One of the most significant steps a new ping pong player takes is buying their first table tennis racket. If you've so far only played with no-name paddles purchased from a chain sports store, graduating to a real racket will help develop your style. Also, choose carefully because making the wrong decision can hold you back when you could be making progress. Therefore, it's crucial to understand what to consider as you make your decision. Don't buy a pre-made racket with the rubber already on. The best performing rubbers are under a year old – and who knows how long a pre-made paddle has been on the store shelf.
Step one in your selection process is deciding on a blade. You'll quickly see that there are an enormous number of options. Just about every one you pick up will have promises on the label that it will make you play like a pro. Your best option is an all-around blade from a well-known and reputable company. When you're still developing your style, it's vital to avoid blades that are too fast or slow. As you learn more, that warning will make greater sense. Make sure to compare grips and think through their pros and cons. The grip on the first serious racket you buy will probably be the one you stick with forever.
Pay careful attention to what feels best in your hand when you select a handle type. Flared or straight handles are the most common choices, but there are conic and anatomic options out there. Some players feel flared handles are better for forehand shots and straight ones for backhand, but you need to play more and develop your preferences to decide. The idea is to select a handle that sits nicely and comfortably in your hand. You might also ask other players who you know whether or not they have something you could try for a while. Many hang on to their old equipment and might be able to help.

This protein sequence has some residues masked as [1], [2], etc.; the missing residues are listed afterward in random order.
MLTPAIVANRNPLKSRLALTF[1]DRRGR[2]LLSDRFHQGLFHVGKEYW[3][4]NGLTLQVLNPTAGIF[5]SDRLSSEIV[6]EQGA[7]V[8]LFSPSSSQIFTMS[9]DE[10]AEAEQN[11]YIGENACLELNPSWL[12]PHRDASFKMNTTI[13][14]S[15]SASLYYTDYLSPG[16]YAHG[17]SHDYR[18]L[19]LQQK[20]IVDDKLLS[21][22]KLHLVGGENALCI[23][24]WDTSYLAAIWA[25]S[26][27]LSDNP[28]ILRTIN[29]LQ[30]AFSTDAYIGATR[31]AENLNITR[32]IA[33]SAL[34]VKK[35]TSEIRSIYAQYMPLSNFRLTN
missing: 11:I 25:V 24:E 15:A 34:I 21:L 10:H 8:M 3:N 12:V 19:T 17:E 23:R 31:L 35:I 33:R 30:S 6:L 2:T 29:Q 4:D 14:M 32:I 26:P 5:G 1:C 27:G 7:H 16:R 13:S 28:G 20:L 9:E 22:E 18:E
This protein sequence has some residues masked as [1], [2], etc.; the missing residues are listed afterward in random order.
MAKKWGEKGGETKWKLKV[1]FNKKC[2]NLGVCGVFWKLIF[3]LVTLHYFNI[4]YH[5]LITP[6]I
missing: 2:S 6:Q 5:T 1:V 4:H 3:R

Step three is buying a rubber, and smooth ones for both sides are best at first. Having suitable all-around smooth rubbers gives you the most options to develop your game. More specialized rubbers limit the strokes you can use, and you'll gain less experience when you practice. At first, your new racket will; probably fell harder to control. But as you become used to it, you'll begin to understand how much difference it can make. Ask an experienced player to help you glue down the rubber for the first time. Like everything else, there is a way to do it properly. It's a good idea to learn how to do it yourself.